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formerly of Professional Project Services, LCC
Observations of Great Teamwork from Cirque Du Soleil
February 10, 2013Posted by on
Last weekend I attended the Cirque Du Soleil show, Amaluna. While most of the audience was mesmerized by the beauty and awesomeness of the feats, I was mesmerized by the demonstration of what great teamwork can accomplish. Here is a quick run-down of my observations on the benefits of great teamwork.
Trust in Others
The troupe is truly putting their lives in each other’s hands. With high-flying acrobatics and water stunts, the impact of something going wrong can truly be life threatening. It takes a huge amount of confidence to entrust your life into your co-workers hands, but the results are astounding. When thinking of who needs to trust whom, it goes beyond other performers who are putting their safety at risk, but also the engineers and riggers.
What could you accomplish in your current project if you had that much faith and trust in your teammates? Would the project have better flow and less resistance? Do you give your teammates the trust they deserve? We are each experts in our own rights of our own domain. Trust in that and keep conversations on using the various areas of expertise to achieving the goals of the project. Identify underlying issues to deal with the root cause to address team members you believe not to be trustworthy.
Slips happen…recovery gracefully!
Don’t think for a second that every show goes off without a hitch. I saw a couple of “slips” (some obvious, others not) and am sure I missed many more. What keeps the show amazing is the graceful recovery. The most obvious slip I noticed, the performer just kept going and tried again. She succeeded and the audience was amazed. Other slips were covered by their team performers adjusting their movements to minimize the impact on the show, the performers, and keep the show entertaining for the crowd.
We often experience slips in projects. Maybe there is a slip in schedule, defects in code, or risks that turn into issues. It is okay. Our project plans help us decide the graceful recovery in advance. There may be an unforeseen issue that affects the project. The issue is what is it is. Focus on the graceful recovery in support of the project. Refer to point number one and trust that your teammates will contribute to the graceful recovery.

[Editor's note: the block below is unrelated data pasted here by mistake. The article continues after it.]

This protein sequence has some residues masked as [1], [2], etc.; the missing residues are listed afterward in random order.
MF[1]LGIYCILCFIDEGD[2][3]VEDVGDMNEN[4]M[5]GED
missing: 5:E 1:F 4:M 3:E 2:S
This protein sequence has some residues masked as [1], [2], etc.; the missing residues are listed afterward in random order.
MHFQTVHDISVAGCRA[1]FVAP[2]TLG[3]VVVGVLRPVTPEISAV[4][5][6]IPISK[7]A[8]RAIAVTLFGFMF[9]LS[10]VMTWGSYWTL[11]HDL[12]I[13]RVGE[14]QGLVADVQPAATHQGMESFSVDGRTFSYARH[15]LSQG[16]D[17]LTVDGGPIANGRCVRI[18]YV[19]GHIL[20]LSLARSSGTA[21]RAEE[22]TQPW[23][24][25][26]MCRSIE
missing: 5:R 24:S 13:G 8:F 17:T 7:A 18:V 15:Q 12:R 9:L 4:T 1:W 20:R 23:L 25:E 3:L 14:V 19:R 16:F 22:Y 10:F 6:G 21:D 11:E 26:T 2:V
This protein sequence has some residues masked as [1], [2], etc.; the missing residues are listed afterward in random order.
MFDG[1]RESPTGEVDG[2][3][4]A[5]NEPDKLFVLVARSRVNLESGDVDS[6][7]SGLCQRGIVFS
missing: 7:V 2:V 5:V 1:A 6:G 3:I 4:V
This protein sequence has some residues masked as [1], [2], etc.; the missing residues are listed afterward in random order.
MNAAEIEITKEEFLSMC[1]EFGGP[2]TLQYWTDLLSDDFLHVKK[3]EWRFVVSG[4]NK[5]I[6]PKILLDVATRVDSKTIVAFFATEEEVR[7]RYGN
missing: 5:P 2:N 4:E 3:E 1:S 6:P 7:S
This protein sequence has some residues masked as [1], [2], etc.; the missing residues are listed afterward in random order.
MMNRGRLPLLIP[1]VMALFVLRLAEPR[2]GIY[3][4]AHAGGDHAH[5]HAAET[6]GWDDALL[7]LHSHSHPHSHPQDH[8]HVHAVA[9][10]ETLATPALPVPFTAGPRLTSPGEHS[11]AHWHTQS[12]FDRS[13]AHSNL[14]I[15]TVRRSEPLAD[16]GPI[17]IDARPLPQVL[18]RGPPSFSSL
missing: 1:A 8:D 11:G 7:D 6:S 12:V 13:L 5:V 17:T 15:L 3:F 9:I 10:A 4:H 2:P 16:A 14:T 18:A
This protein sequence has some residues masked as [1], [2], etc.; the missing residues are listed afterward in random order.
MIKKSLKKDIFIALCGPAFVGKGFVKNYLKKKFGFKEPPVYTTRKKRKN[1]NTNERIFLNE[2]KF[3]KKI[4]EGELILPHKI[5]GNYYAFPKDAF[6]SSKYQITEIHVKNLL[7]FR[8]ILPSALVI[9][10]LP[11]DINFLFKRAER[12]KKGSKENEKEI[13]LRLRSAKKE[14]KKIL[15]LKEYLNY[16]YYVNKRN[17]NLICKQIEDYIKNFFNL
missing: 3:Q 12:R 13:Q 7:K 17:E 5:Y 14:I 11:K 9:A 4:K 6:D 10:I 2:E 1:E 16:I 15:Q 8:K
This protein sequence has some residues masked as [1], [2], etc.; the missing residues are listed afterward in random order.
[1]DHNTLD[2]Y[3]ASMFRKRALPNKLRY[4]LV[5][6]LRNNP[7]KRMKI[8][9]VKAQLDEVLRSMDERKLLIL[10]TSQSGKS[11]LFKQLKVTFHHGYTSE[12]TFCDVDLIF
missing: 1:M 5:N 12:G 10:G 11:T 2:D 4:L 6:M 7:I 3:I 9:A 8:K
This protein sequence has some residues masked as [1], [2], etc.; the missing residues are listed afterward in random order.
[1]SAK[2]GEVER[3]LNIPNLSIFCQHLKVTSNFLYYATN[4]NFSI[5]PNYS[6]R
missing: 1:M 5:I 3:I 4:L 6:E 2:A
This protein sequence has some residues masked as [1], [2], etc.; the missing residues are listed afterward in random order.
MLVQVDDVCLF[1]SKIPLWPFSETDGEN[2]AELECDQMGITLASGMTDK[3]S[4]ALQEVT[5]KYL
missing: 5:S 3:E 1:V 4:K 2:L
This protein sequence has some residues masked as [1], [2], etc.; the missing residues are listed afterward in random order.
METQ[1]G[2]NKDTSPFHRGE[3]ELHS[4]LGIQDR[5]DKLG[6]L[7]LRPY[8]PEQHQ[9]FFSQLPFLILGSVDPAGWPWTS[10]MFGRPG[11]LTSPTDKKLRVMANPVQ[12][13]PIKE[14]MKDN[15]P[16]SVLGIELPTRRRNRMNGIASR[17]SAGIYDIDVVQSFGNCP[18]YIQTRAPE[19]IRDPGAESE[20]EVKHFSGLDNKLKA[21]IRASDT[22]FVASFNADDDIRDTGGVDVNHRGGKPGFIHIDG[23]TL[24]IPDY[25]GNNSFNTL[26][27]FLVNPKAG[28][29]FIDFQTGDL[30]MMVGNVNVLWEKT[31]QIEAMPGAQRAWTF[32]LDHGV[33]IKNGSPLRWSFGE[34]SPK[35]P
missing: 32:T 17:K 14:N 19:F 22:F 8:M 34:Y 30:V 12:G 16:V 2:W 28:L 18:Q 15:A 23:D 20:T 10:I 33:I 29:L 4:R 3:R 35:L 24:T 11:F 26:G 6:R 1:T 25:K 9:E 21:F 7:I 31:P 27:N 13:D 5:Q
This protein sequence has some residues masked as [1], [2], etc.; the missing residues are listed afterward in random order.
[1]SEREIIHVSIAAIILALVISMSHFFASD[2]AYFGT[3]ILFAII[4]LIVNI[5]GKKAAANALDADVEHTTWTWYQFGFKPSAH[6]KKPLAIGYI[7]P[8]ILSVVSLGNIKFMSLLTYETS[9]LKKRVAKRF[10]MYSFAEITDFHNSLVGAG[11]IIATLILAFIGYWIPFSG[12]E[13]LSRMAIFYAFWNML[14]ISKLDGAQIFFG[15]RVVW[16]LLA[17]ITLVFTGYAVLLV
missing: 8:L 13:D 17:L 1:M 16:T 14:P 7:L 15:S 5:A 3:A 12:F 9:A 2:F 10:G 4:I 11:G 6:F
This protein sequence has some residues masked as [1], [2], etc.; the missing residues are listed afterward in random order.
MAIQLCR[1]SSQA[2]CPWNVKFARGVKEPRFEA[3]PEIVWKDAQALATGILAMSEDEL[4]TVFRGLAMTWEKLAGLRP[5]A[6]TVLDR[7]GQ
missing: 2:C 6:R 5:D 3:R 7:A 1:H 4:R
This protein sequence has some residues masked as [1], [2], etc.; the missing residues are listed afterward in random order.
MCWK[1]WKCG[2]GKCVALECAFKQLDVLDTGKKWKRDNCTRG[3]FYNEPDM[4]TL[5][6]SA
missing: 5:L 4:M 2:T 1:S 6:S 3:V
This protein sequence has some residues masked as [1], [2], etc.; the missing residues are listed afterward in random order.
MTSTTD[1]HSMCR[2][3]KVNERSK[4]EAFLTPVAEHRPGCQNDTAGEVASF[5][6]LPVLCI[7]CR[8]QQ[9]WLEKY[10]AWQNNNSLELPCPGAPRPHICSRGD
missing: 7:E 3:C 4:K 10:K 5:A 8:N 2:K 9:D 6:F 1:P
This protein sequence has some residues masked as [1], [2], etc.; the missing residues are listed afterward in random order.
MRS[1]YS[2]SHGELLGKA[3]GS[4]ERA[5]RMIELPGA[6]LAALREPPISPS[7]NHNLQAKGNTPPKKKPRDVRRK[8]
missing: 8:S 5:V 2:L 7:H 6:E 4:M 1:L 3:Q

Here is a quick side note. The music in Amaluna was live. It would be very difficult to recovery gracefully if reliant on a soundtrack that prevented needed corrections.
Bad things happen when you are not trustworthy. A performer in Amaluna would not feel safe to give a 100% on feat where their safety was in my hands and I’m not trustworthy. I may lose opportunities to perform. The show would lose a great deal of awesomeness with the troupe not trusting in each other to give 100%. Signing up to perform a feat that one is not ready for, performing when physically compromised, or not being reliable in showing up for rehearsal could destroy valuable trust and compromise the show.
Are you trustworthy when it comes to your projects? Do you make meetings on time, participate fairly, complete assignments as agreed? Do you refrain from gossip, always give honest status on the project, and help your teammate recover from their slips? The person who can do this with integrity, consistently will be a very important contributor to the project. Only when all teammates, including yourself, are trustworthy will you have the level of trust needed to pull off amazing acts. It is the rare project that is delivered on time, on budget, and with promised scope that brings value to the business…a truly amazing feat.
Here is a short promo video of Amaluna to amaze you. A fourth secret follows.
A fourth observation? Yes, risk management. Telling you this is admitting to what a nerd I truly am. The video shows the scene with the contortionist in the water splashing all around. My mind realized that water on stage could be deadly to those that follow her act. Brilliant risk management is at work here.
- Large cloths blanked the stage around the bowl.
- After they moved the bowl and blankets, they had performers performing wiping the stage down with towels
- The next act was the high wire, not conducted directly on stage but the high wire with cushions below
- Then intermission
Four strategies to mitigate the risk of water on the stage endangering the performers.
Please share your stories and thoughts on what makes for amazing teamwork.Photo by Cirque du Soleil at http://www.cirquedusoleil.com/en/shows/amaluna/default.aspx